I don't think people realize — in their cars all the time — the fact that the city was literally built for cars and that it didn't have to be built that way. I also think about the ways that freeways, for example, desecrated and destroyed a lot of thriving Black communities in Oakland.

What challenges have you come up against?

How do I make these issues around climate and social justice visceral? How do I make them poetic? Because you want to show people, you don't want to just tell them these things. That's what makes these topics really resonate with wider amounts of people at the end of the day.

How do you juggle this new work with your life?

I've always been a politicized artist because I believe art is innately political.

And this is a way to strengthen the work that I've already been doing around intersectional feminism and empowerment. It really actually complimented my work in a lot of ways, and it felt really exciting to go in this direction.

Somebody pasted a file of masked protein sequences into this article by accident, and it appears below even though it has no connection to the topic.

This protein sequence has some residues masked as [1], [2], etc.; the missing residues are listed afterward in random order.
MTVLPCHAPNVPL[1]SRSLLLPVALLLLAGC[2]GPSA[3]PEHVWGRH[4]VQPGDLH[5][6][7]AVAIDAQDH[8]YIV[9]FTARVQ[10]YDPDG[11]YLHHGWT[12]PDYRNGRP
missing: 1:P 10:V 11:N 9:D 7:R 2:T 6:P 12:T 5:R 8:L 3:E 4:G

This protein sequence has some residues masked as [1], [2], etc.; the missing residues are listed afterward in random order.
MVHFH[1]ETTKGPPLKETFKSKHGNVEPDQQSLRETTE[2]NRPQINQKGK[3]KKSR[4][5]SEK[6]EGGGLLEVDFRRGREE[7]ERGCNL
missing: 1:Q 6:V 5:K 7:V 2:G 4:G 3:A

What have you gained from this work?

I have had such a good time just writing about climate, I didn't realize how much fun I would have.

A lot of the discussions around the climate crisis become really apocalyptic and really depressing, and I think that can often cause people to just ignore it. And for me, it wasn't so much that I was ignoring the issues, it's just I felt I didn't know where to get in.

Then I thought back to rappers that I admire and a lot of them actually have written songs about the climate, like "New World Water" by Yasiin Bey. I was like, "Wow, that's one of my favorite songs of all time."

I started to realize this is not something that's so outside of me, but it's part of a tradition within the hip-hop community, within my practice and my medium.

I was surprised how much I actually fit perfectly into this idea of a climate activist.

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Editor’s note: Maddy Clifford has written for KQED Arts.